By John Gruber
Kolide ensures only secure devices can access your cloud apps.
It’s Zero Trust for Okta.
Robin Berjon, who works on data governance and privacy for The New York Times, posted an insightful thread on Twitter last week looking at Google’s proposed “Topics” standard:
On any given page load, any origin (top or embedded) can become eligible to learn the topics matching the top level origin for that user. If you visit berjon.com and I embed adsA.org, both of these could know you like cats. [...]
The mechanism that controls who benefits from observing people is origin-based. So if CoolNicheSite.org and VaxxAreMurder.com both embed adsA.org, the latter free-rides on the topic value carefully curated by the former. [...]
It’s a rich-get-richer proposal: the more sites a third party is on, the more likely it is to get topics to target (meaning it gets more publishers, meaning more topics…). The explainer acknowledges that but doesn’t list it as an issue.
That last point is one of my key takeaways. Topics does look better than FLoC, but that’s not saying much. And it’s hard to look at Topics as anything other than a proposal by Google for Google. It benefits Google’s ad business because Google’s ads are used on so many sites, and it’s only possible that it’ll become widely deployed because Google controls Chrome, by far the most popular web browser in use today.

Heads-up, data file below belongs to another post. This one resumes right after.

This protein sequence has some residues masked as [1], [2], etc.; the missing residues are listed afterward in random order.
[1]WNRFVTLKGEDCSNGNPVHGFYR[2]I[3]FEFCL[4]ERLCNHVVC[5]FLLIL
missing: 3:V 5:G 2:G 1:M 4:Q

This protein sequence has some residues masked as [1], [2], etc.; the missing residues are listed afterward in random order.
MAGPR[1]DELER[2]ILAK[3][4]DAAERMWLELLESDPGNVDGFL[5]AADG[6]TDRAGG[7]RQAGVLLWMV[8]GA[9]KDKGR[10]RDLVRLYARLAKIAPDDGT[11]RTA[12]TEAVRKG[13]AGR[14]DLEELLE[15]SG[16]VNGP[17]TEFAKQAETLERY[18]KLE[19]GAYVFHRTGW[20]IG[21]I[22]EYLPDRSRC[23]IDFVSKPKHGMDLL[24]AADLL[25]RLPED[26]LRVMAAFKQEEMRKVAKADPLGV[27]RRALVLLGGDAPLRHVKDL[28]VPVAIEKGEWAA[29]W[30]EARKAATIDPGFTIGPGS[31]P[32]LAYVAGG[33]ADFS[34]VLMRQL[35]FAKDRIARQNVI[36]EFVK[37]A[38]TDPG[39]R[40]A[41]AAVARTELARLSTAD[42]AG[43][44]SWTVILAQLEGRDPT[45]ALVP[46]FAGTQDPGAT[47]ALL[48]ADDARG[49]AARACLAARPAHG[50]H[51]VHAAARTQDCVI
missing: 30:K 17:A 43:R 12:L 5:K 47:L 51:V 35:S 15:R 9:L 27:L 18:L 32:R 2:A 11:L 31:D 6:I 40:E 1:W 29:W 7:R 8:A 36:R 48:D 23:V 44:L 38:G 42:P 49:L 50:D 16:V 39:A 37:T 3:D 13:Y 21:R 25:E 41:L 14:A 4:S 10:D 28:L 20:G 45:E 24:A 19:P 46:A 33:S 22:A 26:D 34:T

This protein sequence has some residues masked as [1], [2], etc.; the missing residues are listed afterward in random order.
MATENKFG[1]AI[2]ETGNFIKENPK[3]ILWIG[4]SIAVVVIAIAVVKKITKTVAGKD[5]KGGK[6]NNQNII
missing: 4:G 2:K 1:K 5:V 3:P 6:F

I wondered last week if Topics needs to be built into web browsers. The answer is yes, it does. Google can single-handedly make Topics available to just under two-thirds of the market (Chrome’s share). But I can’t see why any other browser would consider supporting Topics. Google wants to keep tracking users across the entire web in a world where users realize they don’t want to be tracked. Why help Google?
Google sees Chrome as a way to embed the entire web into an iframe on Google.com.
(Also, iframes were a terrible mistake and never should have existed in the first place.)
★ Wednesday, 2 February 2022